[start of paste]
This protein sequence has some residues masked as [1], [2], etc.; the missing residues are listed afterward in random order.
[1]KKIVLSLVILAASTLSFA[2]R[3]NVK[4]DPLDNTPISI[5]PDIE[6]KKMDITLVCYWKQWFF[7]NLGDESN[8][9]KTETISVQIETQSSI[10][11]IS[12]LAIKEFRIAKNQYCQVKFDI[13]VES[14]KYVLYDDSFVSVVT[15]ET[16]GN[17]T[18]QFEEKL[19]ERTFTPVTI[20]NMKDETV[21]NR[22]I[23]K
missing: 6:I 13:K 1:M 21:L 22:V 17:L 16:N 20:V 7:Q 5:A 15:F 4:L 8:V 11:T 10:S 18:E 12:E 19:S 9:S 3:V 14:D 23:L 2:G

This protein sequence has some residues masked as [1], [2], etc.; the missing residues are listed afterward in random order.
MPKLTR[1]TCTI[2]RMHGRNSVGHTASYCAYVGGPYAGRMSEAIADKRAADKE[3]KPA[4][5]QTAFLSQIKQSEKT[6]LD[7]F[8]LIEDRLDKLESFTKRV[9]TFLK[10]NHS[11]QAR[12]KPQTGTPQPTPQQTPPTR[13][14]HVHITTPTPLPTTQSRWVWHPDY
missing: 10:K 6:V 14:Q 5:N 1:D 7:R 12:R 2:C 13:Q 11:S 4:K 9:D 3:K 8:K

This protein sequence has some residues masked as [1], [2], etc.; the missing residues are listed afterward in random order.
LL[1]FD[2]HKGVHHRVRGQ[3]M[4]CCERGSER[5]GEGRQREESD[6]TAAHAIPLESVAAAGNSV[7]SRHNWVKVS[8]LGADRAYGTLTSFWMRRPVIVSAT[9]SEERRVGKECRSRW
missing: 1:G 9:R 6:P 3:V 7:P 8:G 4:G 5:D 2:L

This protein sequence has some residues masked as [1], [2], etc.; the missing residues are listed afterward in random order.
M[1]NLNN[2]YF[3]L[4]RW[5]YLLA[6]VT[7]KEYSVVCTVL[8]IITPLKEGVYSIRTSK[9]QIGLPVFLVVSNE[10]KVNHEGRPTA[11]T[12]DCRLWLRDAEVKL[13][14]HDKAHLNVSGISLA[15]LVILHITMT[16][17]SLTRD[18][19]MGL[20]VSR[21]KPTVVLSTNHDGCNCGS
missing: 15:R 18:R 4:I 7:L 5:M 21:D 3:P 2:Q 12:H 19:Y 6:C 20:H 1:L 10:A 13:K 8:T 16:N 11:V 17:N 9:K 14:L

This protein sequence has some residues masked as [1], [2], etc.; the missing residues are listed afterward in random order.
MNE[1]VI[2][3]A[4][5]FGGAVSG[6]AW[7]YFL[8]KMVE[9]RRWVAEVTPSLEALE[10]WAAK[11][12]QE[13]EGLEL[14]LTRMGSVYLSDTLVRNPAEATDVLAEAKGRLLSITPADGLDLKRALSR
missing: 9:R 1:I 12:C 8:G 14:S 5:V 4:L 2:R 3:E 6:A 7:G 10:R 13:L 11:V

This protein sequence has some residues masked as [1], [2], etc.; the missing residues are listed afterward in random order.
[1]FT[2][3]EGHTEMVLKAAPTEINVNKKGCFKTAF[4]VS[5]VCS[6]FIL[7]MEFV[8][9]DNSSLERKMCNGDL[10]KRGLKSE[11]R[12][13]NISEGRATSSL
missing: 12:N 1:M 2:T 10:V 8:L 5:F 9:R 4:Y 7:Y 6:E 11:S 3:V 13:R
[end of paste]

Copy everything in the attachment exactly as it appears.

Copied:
This protein sequence has some residues masked as [1], [2], etc.; the missing residues are listed afterward in random order.
[1]KKIVLSLVILAASTLSFA[2]R[3]NVK[4]DPLDNTPISI[5]PDIE[6]KKMDITLVCYWKQWFF[7]NLGDESN[8][9]KTETISVQIETQSSI[10][11]IS[12]LAIKEFRIAKNQYCQVKFDI[13]VES[14]KYVLYDDSFVSVVT[15]ET[16]GN[17]T[18]QFEEKL[19]ERTFTPVTI[20]NMKDETV[21]NR[22]I[23]K
missing: 6:I 13:K 1:M 21:L 22:V 17:L 16:N 20:V 7:Q 5:A 15:F 4:L 8:V 11:T 10:S 18:E 12:E 19:S 9:S 3:V 14:D 23:L 2:G

This protein sequence has some residues masked as [1], [2], etc.; the missing residues are listed afterward in random order.
MPKLTR[1]TCTI[2]RMHGRNSVGHTASYCAYVGGPYAGRMSEAIADKRAADKE[3]KPA[4][5]QTAFLSQIKQSEKT[6]LD[7]F[8]LIEDRLDKLESFTKRV[9]TFLK[10]NHS[11]QAR[12]KPQTGTPQPTPQQTPPTR[13][14]HVHITTPTPLPTTQSRWVWHPDY
missing: 10:K 6:V 14:Q 5:N 1:D 7:R 12:R 2:C 13:Q 11:S 4:K 9:D 3:K 8:K

This protein sequence has some residues masked as [1], [2], etc.; the missing residues are listed afterward in random order.
LL[1]FD[2]HKGVHHRVRGQ[3]M[4]CCERGSER[5]GEGRQREESD[6]TAAHAIPLESVAAAGNSV[7]SRHNWVKVS[8]LGADRAYGTLTSFWMRRPVIVSAT[9]SEERRVGKECRSRW
missing: 1:G 9:R 6:P 3:V 7:P 8:G 4:G 5:D 2:L

This protein sequence has some residues masked as [1], [2], etc.; the missing residues are listed afterward in random order.
M[1]NLNN[2]YF[3]L[4]RW[5]YLLA[6]VT[7]KEYSVVCTVL[8]IITPLKEGVYSIRTSK[9]QIGLPVFLVVSNE[10]KVNHEGRPTA[11]T[12]DCRLWLRDAEVKL[13][14]HDKAHLNVSGISLA[15]LVILHITMT[16][17]SLTRD[18][19]MGL[20]VSR[21]KPTVVLSTNHDGCNCGS
missing: 15:R 18:R 4:I 7:L 5:M 21:D 3:P 2:Q 12:H 19:Y 6:C 20:H 1:L 10:A 13:K 8:T 16:N 11:V 17:N 9:K 14:L

This protein sequence has some residues masked as [1], [2], etc.; the missing residues are listed afterward in random order.
MNE[1]VI[2][3]A[4][5]FGGAVSG[6]AW[7]YFL[8]KMVE[9]RRWVAEVTPSLEALE[10]WAAK[11][12]QE[13]EGLEL[14]LTRMGSVYLSDTLVRNPAEATDVLAEAKGRLLSITPADGLDLKRALSR
missing: 9:R 1:I 12:C 8:G 14:S 5:V 4:L 2:R 3:E 6:A 7:G 10:R 13:L 11:V

This protein sequence has some residues masked as [1], [2], etc.; the missing residues are listed afterward in random order.
[1]FT[2][3]EGHTEMVLKAAPTEINVNKKGCFKTAF[4]VS[5]VCS[6]FIL[7]MEFV[8][9]DNSSLERKMCNGDL[10]KRGLKSE[11]R[12][13]NISEGRATSSL
missing: 12:N 1:M 2:T 10:V 8:L 5:F 9:R 4:Y 7:Y 6:E 11:S 3:V 13:R